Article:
Poll: Anyone interested in a carbon 29er?- Mtbr.com
Results 1 to 51 of 51
  1. #1
    mtbr member
    Reputation:
    Join Date
    Dec 2004
    Posts
    349

    Poll: Anyone interested in a carbon 29er?

    I've been in contact with an overseas company who might be able to make a run of full carbon 29ers. These aren't going to be custom, so what're your opinions on geometry? Also, does anyone feel that carbon has inherent weaknesses that should/need to be addressed? Thanks.

  2. #2
    Harmonius Wrench
    Reputation: Guitar Ted's Avatar
    Join Date
    Jan 2004
    Posts
    8,254

    Buy an Orbea

    Quote Originally Posted by Yunkie
    I've been in contact with an overseas company who might be able to make a run of full carbon 29ers. These aren't going to be custom, so what're your opinions on geometry? Also, does anyone feel that carbon has inherent weaknesses that should/need to be addressed? Thanks.
    Orbea is coming out with an Alma 29"er this spring. Unless your contact is going to be a great price point product, I'd probably go with the Orbea.

    Carbon fiber mountain bike frames have always been eyed with suspicion. Many feel that these types of frames are to be avoided. However; the material has been used to great success by several different manufacturers. Trek, Giant, Specialized, and a host of other smaller manufacturers still use the material to this day. If it were not a good idea, then it would have been abandoned as a viable frame material by now.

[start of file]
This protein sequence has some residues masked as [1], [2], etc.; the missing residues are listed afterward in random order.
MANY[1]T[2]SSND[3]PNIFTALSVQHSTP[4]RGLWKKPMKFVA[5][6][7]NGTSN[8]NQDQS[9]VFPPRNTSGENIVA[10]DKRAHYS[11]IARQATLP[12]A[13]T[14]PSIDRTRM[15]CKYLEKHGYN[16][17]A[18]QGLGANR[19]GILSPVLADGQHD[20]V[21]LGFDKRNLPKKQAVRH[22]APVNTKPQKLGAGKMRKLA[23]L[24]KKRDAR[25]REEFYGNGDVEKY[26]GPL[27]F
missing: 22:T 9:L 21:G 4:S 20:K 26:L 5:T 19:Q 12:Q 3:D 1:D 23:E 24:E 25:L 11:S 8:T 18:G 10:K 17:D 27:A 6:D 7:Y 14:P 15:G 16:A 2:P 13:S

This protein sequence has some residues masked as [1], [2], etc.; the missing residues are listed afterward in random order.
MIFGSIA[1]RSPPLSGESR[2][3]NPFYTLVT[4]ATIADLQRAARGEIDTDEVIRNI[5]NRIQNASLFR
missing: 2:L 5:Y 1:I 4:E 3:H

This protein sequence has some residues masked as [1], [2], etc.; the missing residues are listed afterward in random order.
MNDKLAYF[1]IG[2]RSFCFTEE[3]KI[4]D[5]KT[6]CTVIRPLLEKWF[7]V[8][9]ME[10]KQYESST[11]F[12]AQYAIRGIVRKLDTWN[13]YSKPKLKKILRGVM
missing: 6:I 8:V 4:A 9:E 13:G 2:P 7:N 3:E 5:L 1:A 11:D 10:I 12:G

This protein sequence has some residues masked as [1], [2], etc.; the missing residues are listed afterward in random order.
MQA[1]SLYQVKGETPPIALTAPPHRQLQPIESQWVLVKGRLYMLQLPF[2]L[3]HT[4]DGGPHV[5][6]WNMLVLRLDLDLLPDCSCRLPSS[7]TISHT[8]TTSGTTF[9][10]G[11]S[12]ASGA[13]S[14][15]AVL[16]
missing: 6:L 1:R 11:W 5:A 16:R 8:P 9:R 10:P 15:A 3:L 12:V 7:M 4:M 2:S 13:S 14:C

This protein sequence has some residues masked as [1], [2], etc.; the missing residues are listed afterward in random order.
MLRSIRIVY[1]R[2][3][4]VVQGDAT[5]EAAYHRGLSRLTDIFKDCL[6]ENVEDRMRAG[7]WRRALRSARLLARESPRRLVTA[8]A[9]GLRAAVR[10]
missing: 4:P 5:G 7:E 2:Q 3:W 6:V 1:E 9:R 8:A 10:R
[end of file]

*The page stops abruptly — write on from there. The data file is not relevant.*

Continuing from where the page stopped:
So, the naysayers will post, I'm sure of that, but the truth is all frame materials suffer from failures of one sort or another depending on the circumstances. Carbon fiber is no different. However, it is a good material to make a mountain bike frame from.

    I would want to know who it is that these frames are coming from, their experience in building with carbon fiber, and who they might have manufactured for now or in the past before I'd say that I'd buy one. That and what warranty was available. That's why I'd probably buy a frame of this type from an Orbea, or Trek, if they'd ante up and make one.
    Riden' an Smilin'
    Guitar Ted

    Blog
    RidingGravel.com

  3. #3
    mtbr member
    Reputation:
    Join Date
    Dec 2004
    Posts
    349
    Yeah, I understand. I'm probably going to go through with it anyway. I'm not deterred by naysayers as most of the time they just spend their lives wallowing through the mud while others are actually accomplishing things. I found a very reliable maker of carbon frames, and other various parts. They've had a good bit of success in the UK from what I understand. Also, there's no way I'm going to buy an Orbea unless they offer their bike as a frame. Who the heck is going to buy a complete bike and spend an extra 2500 on parts they already have - that's freakin' stupid. I think Orbea is a really cool company, and this is by no means a knock on them. I just figured I'd offer everyone a chance to contribute their 2 cents before I proceed.

  4. #4
    SUBLIM8er
    Reputation: Axis II's Avatar
    Join Date
    May 2004
    Posts
    2,203
    So the advantages of a CF 29er would be.......? The only things I can think of offhand would be weight (maybe,) stiffness (maybe) and the ability to appeal to the large CF worshiping market. I didn't mention compliance because I really don't think that's an issue with the bigger wheeled platform. Heck, that's why so many run their 29s rigid. The sacrifice that one would give up in durability (don't scratch that CF weave) and price would seem to outstrip the advantages for a 29 frame IMO. Sorry, does this make me a naysayer?